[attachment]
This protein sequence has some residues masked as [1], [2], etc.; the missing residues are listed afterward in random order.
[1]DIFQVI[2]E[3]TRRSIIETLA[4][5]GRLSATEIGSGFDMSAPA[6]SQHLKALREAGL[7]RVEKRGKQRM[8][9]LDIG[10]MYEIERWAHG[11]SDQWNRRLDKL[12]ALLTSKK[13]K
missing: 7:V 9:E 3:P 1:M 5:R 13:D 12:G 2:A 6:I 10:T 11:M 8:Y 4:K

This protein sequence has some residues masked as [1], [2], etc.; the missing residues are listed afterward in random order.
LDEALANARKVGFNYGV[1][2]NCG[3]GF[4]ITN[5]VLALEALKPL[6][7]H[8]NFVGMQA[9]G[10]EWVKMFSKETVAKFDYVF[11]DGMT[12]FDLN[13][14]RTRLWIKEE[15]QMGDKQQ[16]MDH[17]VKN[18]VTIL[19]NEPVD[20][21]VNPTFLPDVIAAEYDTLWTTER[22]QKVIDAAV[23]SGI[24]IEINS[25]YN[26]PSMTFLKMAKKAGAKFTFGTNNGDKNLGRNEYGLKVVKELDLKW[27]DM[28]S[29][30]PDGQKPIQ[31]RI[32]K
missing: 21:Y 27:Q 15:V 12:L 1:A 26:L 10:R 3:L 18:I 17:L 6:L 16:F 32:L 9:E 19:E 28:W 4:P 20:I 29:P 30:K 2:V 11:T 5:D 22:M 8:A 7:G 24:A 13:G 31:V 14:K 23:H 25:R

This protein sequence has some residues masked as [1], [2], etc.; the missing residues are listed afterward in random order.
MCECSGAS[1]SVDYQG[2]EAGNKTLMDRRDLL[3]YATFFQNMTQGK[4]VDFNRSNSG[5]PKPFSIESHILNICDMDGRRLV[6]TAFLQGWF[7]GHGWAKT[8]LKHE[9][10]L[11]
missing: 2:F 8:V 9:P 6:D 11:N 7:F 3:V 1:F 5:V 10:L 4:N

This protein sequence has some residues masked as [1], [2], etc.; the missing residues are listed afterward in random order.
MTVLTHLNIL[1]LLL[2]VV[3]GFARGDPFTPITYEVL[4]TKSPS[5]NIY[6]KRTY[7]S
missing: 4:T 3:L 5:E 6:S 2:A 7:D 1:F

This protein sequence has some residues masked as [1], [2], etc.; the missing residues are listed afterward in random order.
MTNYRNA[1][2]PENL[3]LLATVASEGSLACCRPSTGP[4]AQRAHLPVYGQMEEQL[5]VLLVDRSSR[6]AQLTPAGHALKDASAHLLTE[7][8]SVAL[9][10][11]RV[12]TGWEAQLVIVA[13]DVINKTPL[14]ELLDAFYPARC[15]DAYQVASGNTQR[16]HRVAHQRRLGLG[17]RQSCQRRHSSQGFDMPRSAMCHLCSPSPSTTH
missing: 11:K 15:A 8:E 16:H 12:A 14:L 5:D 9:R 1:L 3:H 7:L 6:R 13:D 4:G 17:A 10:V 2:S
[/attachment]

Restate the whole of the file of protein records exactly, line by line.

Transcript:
This protein sequence has some residues masked as [1], [2], etc.; the missing residues are listed afterward in random order.
[1]DIFQVI[2]E[3]TRRSIIETLA[4][5]GRLSATEIGSGFDMSAPA[6]SQHLKALREAGL[7]RVEKRGKQRM[8][9]LDIG[10]MYEIERWAHG[11]SDQWNRRLDKL[12]ALLTSKK[13]K
missing: 7:V 9:E 3:P 1:M 5:R 13:D 12:G 2:A 6:I 10:T 11:M 8:Y 4:K

This protein sequence has some residues masked as [1], [2], etc.; the missing residues are listed afterward in random order.
LDEALANARKVGFNYGV[1][2]NCG[3]GF[4]ITN[5]VLALEALKPL[6][7]H[8]NFVGMQA[9]G[10]EWVKMFSKETVAKFDYVF[11]DGMT[12]FDLN[13][14]RTRLWIKEE[15]QMGDKQQ[16]MDH[17]VKN[18]VTIL[19]NEPVD[20][21]VNPTFLPDVIAAEYDTLWTTER[22]QKVIDAAV[23]SGI[24]IEINS[25]YN[26]PSMTFLKMAKKAGAKFTFGTNNGDKNLGRNEYGLKVVKELDLKW[27]DM[28]S[29][30]PDGQKPIQ[31]RI[32]K
missing: 21:Y 27:Q 15:V 12:L 1:A 26:L 10:R 3:L 18:I 17:L 6:L 16:F 32:L 9:E 19:E 28:W 4:P 20:I 29:P 30:K 2:V 11:T 5:D 22:M 8:A 7:G 24:A 13:G 31:V 14:K 23:H 25:R

This protein sequence has some residues masked as [1], [2], etc.; the missing residues are listed afterward in random order.
MCECSGAS[1]SVDYQG[2]EAGNKTLMDRRDLL[3]YATFFQNMTQGK[4]VDFNRSNSG[5]PKPFSIESHILNICDMDGRRLV[6]TAFLQGWF[7]GHGWAKT[8]LKHE[9][10]L[11]
missing: 2:F 8:V 9:P 6:D 11:N 7:F 3:V 1:F 5:V 10:L 4:N

This protein sequence has some residues masked as [1], [2], etc.; the missing residues are listed afterward in random order.
MTVLTHLNIL[1]LLL[2]VV[3]GFARGDPFTPITYEVL[4]TKSPS[5]NIY[6]KRTY[7]S
missing: 4:T 3:L 5:E 6:S 2:A 7:D 1:F

This protein sequence has some residues masked as [1], [2], etc.; the missing residues are listed afterward in random order.
MTNYRNA[1][2]PENL[3]LLATVASEGSLACCRPSTGP[4]AQRAHLPVYGQMEEQL[5]VLLVDRSSR[6]AQLTPAGHALKDASAHLLTE[7][8]SVAL[9][10][11]RV[12]TGWEAQLVIVA[13]DVINKTPL[14]ELLDAFYPARC[15]DAYQVASGNTQR[16]HRVAHQRRLGLG[17]RQSCQRRHSSQGFDMPRSAMCHLCSPSPSTTH
missing: 11:K 15:A 8:E 16:H 12:A 14:L 5:D 9:R 1:L 3:H 7:L 6:R 13:D 4:G 17:A 10:V 2:S